Producers of “Breaking Dawn Part 2” are treading the promotional line, especially when you see ads everywhere promoting next week’s release as “Twilight’s” final chapter.
Well, I’m suggesting that you cover your ears when you hear that nonsense. In fact, you might as well cover eyes two when you see the deception. No business, in today’s economy, that possesses a goldmine franchise like Twilight won’t cuddle up like a cocoon and close up shop. That’s just not how things work.
Certainly, you realize what the franchise has at stake. The question of whether producers of the series will continue through to the next installment is not a series question simply because it’s a matter of math.
I’m not asking you to take my word for it. If this has bugged you as much as it has troubled my intellect, the only way it can be settled once and for all is by taking a look at the math because ratings, just like numbers don’t lie.
Perhaps a better way of understanding what the numbers indicate is by simply reflecting upon the television ratings charted over the last 20 to 30 years. Television rating for any given series almost always produces two types of finales: a season finale, indicating the last episode in a given series season; and a series finale, which represents the final episode of the final season of the series. Now we can take the “Twilight” series’ finale installment, “Breaking Dawn Part 2” and analyze its projected value with a little common sense.
In comparison to the “Twilight” series, “Breaking Dawn Part 2” has been promoted as the last episode or installment of the series; implying that the film represents “Twilight’s” finale.
Historically speaking, series finales have over the years yielded some very impressive revenue returns compared to earlier installments. This is especially true for a series that enjoys above average popularity.
According to the Wikipedia website, the 1983 television series finale of M*A*S*H, drew significantly more viewers than any of its previous episodes.
The result of increased viewers translates into increased income. The math just doesn’t lie. Keep this in mind when we begin to look closely at the numbers surrounding “Twilight.”
The 1977 finale of the T.V. mini-series, “Roots” received a rating score so high that it took three years before it was surpassed.
In 1967, an ABC show called “The Fugitive” aired its final episode, and received twice as many viewers than any of its previous installments.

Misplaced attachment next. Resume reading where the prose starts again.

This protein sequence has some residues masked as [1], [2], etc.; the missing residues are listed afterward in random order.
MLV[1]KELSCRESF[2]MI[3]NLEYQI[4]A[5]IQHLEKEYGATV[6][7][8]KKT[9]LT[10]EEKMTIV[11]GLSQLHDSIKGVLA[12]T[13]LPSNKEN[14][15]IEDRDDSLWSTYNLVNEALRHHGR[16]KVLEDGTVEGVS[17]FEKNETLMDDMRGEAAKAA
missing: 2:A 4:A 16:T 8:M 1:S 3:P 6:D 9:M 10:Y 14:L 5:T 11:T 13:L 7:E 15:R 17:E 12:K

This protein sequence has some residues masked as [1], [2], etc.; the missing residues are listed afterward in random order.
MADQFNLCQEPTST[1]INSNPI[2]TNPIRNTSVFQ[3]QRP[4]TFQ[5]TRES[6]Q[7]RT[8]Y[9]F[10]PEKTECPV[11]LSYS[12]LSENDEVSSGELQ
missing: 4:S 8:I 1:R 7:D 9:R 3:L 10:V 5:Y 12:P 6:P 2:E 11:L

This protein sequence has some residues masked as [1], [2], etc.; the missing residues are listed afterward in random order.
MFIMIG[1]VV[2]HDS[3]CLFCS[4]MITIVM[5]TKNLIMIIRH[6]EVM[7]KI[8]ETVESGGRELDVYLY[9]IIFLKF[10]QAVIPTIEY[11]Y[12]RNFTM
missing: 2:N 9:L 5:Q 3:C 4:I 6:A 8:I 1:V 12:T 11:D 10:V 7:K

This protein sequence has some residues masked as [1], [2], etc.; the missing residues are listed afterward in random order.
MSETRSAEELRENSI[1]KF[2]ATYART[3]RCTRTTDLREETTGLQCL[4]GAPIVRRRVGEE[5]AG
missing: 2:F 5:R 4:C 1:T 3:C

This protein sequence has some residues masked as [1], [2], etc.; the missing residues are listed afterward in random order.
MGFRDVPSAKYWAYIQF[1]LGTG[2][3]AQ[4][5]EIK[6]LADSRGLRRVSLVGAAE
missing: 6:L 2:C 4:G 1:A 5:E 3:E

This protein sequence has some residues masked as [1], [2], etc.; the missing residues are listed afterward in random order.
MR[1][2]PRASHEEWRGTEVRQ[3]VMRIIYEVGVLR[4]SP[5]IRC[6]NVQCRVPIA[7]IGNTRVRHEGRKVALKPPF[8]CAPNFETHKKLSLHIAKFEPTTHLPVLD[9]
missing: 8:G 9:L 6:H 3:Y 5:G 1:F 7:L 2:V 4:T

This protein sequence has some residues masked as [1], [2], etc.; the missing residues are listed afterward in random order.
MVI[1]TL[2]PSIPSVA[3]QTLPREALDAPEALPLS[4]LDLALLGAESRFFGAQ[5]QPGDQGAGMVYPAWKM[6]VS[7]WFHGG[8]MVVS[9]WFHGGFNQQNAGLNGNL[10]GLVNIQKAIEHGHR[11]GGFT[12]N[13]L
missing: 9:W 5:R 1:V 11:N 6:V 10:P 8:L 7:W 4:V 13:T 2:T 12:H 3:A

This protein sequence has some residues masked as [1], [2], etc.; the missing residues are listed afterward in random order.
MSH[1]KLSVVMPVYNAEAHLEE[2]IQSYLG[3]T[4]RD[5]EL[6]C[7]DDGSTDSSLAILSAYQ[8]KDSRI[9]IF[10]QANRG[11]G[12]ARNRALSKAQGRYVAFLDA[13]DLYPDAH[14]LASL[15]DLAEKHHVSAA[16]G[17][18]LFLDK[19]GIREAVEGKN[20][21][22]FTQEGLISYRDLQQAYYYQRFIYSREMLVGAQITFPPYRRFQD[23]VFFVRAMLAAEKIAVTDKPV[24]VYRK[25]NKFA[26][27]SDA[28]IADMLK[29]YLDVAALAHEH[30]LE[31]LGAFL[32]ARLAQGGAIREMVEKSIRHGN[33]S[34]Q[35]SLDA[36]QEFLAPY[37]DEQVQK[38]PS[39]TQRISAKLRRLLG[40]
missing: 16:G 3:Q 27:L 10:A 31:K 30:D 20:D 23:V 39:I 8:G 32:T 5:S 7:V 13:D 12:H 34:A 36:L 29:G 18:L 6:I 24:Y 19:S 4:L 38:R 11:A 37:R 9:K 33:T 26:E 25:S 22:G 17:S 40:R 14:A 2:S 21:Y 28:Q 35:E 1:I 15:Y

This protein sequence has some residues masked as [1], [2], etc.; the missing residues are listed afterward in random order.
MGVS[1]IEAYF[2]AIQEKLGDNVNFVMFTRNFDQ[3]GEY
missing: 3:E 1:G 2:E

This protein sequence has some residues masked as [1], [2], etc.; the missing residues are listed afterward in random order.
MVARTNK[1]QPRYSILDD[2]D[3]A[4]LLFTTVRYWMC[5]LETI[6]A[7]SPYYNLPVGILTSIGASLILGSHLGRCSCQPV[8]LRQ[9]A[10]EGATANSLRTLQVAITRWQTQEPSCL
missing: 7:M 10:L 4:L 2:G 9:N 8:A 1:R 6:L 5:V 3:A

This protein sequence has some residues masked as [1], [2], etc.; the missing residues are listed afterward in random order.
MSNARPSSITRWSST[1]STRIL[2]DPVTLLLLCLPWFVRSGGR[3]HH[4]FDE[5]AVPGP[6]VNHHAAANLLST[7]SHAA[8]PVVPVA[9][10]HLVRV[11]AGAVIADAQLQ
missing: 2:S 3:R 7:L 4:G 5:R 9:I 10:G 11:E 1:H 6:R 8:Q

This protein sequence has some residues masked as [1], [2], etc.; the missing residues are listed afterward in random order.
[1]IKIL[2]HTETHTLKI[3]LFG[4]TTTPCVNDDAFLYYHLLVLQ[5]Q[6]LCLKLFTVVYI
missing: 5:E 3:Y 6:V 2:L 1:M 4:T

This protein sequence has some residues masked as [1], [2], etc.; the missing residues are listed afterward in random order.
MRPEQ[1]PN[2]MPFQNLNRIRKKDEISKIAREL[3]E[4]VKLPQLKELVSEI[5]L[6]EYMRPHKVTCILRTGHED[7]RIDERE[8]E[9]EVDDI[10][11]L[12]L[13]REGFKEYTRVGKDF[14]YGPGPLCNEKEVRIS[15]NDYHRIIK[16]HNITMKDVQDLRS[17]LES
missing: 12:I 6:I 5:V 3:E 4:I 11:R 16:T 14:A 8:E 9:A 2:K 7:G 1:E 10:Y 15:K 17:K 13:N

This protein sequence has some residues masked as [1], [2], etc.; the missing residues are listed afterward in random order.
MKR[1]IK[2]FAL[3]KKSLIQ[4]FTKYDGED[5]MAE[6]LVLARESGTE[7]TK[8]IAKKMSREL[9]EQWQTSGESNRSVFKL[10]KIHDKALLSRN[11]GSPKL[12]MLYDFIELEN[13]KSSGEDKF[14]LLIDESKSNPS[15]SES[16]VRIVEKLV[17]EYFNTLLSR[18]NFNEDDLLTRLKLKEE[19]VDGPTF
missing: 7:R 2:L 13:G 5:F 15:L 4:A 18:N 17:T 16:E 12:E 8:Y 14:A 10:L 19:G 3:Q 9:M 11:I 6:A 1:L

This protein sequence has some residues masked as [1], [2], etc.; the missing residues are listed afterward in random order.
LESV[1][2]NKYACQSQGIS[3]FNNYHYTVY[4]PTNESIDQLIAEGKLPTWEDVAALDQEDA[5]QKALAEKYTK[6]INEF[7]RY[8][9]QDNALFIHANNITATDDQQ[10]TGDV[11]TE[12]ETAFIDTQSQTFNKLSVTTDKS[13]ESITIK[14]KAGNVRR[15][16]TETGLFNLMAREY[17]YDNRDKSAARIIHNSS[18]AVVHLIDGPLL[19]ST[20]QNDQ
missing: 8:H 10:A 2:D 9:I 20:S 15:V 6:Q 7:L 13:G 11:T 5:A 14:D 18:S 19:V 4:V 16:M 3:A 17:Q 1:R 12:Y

Perhaps you’re wondering if finales produce the same kind of audience increases in the 21st century as they enjoyed in the 20th. The answer to that question is a resounding yes. Numbers, no matter what time period under consideration, simply don’t lie.
In 2009, the NBC series finale of ER’s saw its highest ratings ever. “The Sopranos’” last episode enjoyed it highest ratings in their series finale, which aired in 2007.
Hannah Montana’s 2011 finale, which aired on the Disney Channel, still holds the ratings record for that network.
The CBS television series called “Dallas,” aired an episode in 1980, titled “Who Done It?” aka “Who shot J.R.?” The episode was neither a season finale nor was it a series finale; nevertheless it attracted one of the largest audiences in television history. The reason “Dallas’” “Who shot J.R.?” installment enjoy such epic success is because it appealed to its audience’s natural curiosity appetites. But there is one more element that the “Dallas” episode, “Who shot J.R.?” has in common with “Twilight’s” “Breaking Dawn Part 2.” It’s in the chatter, the conversation between movie goers that exponentially increases as anticipation is fueled.
The “Dallas” series aired before the age of social media websites, nevertheless, it managed to connect to people’s curiosity appetites. That’s what every franchise series attempts to do, because once you’re able to tap in on people’s curiosity, word of mouth, as you socially interact, will always find fertile ground on a social level.
“Breaking Dawn Part 2″ has, for more than a year, operated in the fertile territory of social media. With talk of next week’s final “Twilight” chapter, it’s not surprising for the number of people weighing in on the debate to increase, subsequently increasing movie goers anticipation.
“Breaking Dawn” contains all of the ingredients previously discussed to maximize audience turnout. First, it’s a popular series; Second, the war unfolding between the governing Volturi and the Collin clan, supplies the final installment with the fuel needed to stimulate curiosity and maximize its viral potential. Third, the franchise has stressed the idea that this is the finale, which can potentially send box office receipts through the roof. The combination of these elements practically guarantees the studio will enjoy much greater success than previous films; and it’s quite feasible “Breaking Dawn Part 2″ will supersede all expectations.
From this given analysis, it appears that “Breaking Dawn Part 2” is poised to go out with a boom; financial boom that is. I can see how calling it the final installment of the franchise series can enhance its revenue potential. However, with such a promising future, I believe that
there is no way franchise execs will allow “Breaking Dawn” to be its final “Twilight” film. So I’m going to go out on a lime and proclaim that this film is not Twilight’s Last Act. But you don’t have to believe me; just consider what the principle people involved with the project are saying in the following analysis.